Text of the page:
DUPONT, Wash. — Editor's note: The above video was published Nov. 18 after service along the Point Defiance Bypass resumed.
A jury awarded a woman injured in the deadly 2017 Amtrak train derailment in DuPont nearly $6.9 million on Tuesday.
Kylie Steele was awarded $6,875,000 for damages, including past and future economic damages.
The jury's decision comes just days after service resumed on the Point Defiance Bypass route on Nov. 18.
Steele told KING 5 she sustained a brain injury. There was no aspect of her life that wasn't affected by the injury, she said. She suffered from psychological issues along with physical problems, she said. She was in physical therapy for four years, she said.
The section of track in DuPoint was shut down for four years after the first paid passenger run derailed while traveling 80 mph in a 30-mph zone. Three people were killed and dozens more were injured.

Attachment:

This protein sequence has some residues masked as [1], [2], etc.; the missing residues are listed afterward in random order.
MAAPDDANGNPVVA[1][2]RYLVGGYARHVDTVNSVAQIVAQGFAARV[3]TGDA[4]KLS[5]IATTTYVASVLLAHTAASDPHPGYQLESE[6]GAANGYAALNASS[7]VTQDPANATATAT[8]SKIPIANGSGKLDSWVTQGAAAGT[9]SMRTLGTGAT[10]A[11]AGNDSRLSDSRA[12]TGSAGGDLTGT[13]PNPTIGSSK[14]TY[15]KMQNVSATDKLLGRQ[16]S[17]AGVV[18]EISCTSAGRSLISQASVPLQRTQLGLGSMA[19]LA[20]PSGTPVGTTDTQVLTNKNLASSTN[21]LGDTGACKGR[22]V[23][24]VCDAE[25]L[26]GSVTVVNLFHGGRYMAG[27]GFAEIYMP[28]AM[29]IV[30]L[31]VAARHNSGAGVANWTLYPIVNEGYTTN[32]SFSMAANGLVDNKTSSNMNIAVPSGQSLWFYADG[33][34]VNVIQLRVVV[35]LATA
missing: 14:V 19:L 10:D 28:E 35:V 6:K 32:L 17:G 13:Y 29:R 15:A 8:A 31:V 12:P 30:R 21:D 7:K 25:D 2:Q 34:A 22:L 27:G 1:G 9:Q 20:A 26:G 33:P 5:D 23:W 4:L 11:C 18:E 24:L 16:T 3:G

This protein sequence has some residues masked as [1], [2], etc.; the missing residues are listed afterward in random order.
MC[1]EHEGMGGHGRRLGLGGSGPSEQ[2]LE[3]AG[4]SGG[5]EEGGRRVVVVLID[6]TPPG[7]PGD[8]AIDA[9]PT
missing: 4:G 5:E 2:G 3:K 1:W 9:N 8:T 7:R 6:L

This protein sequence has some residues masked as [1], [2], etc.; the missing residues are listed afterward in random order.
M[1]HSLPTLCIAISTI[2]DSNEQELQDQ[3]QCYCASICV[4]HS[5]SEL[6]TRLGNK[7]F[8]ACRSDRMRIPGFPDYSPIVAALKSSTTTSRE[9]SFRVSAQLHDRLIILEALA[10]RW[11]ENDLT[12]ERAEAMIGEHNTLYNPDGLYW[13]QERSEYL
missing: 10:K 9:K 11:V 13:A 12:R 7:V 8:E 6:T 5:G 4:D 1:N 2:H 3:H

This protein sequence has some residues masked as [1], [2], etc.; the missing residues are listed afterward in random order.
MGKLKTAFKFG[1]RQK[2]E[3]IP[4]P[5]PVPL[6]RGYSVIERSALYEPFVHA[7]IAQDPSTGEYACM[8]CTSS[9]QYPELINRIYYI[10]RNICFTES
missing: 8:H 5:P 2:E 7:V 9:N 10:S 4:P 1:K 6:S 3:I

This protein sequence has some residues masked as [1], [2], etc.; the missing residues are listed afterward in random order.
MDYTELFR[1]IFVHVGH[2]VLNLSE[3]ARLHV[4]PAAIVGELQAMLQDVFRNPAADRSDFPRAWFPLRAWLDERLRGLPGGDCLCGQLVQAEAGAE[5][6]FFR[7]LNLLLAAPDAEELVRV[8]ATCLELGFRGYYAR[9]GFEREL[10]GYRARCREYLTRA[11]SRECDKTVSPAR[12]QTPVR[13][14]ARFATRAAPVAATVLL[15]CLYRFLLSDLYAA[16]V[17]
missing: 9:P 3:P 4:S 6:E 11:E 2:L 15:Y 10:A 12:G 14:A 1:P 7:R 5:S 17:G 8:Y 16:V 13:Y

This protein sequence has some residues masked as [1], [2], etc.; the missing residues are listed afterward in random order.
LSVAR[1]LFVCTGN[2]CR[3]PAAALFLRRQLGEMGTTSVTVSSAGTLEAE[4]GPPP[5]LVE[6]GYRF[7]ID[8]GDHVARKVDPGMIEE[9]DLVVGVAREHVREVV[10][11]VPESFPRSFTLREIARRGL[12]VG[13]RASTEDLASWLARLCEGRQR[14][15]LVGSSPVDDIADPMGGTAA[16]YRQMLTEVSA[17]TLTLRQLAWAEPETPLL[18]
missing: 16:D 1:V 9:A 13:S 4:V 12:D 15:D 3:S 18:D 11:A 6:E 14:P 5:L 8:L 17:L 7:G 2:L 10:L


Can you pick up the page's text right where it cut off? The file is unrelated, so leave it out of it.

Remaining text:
In the aftermath of the deadly derailment, the National Transportation Safety Board (NTSB) released a report on the derailment in which the agency's vice chair described "Titanic-like complacency" among those charged with ensuring operations were safe.
The NTSB said the train's engineer lost track of where he was and failed to slow down before a curve. The agency said a series of decisions or inactions by Amtrak, as well as state and federal regulators, set the engineer up to fail.
Since the derailment, Amtrak said it and the Washington State Department of Transportation have activated positive train control on all rail corridors in Washington. This technology automatically slows or stops trains that are traveling above permitted speeds.
Amtrak also said it implemented a safety management plan to better train crew and mitigate risks.
The bypass route is part of the Amtrak Cascades route that connects Vancouver, Canada and Eugene, Oregon. The inland bypass parallels Interstate 5 and stretches from Tacoma to the Nisqually Junction, saving time from Seattle to Portland.